Nirbheek Chauhan wrote:

> On Wed, Dec 24, 2008 at 9:50 PM, Doug Goldstein <> wrote:
>> Nirbheek Chauhan wrote:
> [snip]
>>> commands that die:
>>> everything that is implemented as a function (, eclasses, etc)
> [snip]
>> Technically the rule is that eclasses shouldn't die. At least that's the
>> latest version of the rules that I remember.
> eclasses shouldn't die or functions inside eclasses shouldn't die? I
> meant the latter:
> s/(
The only technical reason not to allow an --or-die (or the equivalent)
switch for everything is the issues with subshell die, for which I sent
some script to test but didn't hear back about, but more cogently that old
GNU heads think xargs is necessary as GNU find didn't implement -exec
correctly (according to POSIX) until a couple of years ago.

In BASH, one would use the equivalent loop (which will cope with any
while read -rd '' f; do foo --or-die "$f"; done < <(find .. -print0)

I usually show newbs this:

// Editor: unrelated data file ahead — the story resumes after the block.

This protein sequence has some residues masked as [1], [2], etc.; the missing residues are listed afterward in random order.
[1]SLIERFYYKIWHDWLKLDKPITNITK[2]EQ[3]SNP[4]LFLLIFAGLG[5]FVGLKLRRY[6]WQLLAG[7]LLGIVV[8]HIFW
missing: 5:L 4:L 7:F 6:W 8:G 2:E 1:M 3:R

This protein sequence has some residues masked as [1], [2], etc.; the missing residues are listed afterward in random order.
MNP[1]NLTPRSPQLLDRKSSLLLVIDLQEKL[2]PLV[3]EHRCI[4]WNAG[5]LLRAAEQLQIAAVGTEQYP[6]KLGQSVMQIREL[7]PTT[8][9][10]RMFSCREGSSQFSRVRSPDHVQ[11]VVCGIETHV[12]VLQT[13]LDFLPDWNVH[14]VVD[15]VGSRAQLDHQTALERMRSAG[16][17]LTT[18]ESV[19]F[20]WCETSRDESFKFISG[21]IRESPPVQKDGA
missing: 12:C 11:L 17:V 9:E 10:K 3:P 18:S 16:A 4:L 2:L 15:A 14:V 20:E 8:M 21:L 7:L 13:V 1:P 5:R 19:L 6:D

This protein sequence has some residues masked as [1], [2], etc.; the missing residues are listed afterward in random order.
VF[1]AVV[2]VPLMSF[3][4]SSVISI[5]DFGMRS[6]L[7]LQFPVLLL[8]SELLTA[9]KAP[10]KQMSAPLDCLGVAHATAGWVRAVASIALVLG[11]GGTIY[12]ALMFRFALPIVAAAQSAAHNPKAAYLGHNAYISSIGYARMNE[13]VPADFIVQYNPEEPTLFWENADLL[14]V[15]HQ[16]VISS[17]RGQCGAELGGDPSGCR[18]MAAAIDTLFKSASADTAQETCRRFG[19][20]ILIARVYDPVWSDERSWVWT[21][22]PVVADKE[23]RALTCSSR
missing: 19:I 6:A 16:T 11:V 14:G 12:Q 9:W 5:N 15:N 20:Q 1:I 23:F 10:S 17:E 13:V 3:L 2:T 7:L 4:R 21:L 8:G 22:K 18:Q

while read -rd ''; do arr+=("$REPLY"); done < <(find .. -print0)
..since it shows a bit more about read and gives the other usual

This is compatible with the old broken GNU find as well as BSD, but -print0
is not required by POSIX.

I'm sure I've used that in a function somewhere amongst one of the patches I
filed with someone or the other. TBH a professional BASH scripter would
sneer (I can think of several) at needing to wrap it in a function: it's
like not knowing how to read a file line-by-line in POSIX sh.

Put it this way: if you actually need the filenames, or some other
information elsewhere in the script[1], chances are that the loop has more
meat to it.

I suppose you could pass directories and params for a find command/API
function, eg:
findE --or-die foo dirA/b dirC/d ! \( -type -l -o -name '*~' \)
..or the like, showing --or-die first for consistency but it could of course
come anywhere.

[1] /msg greybot faq disappear

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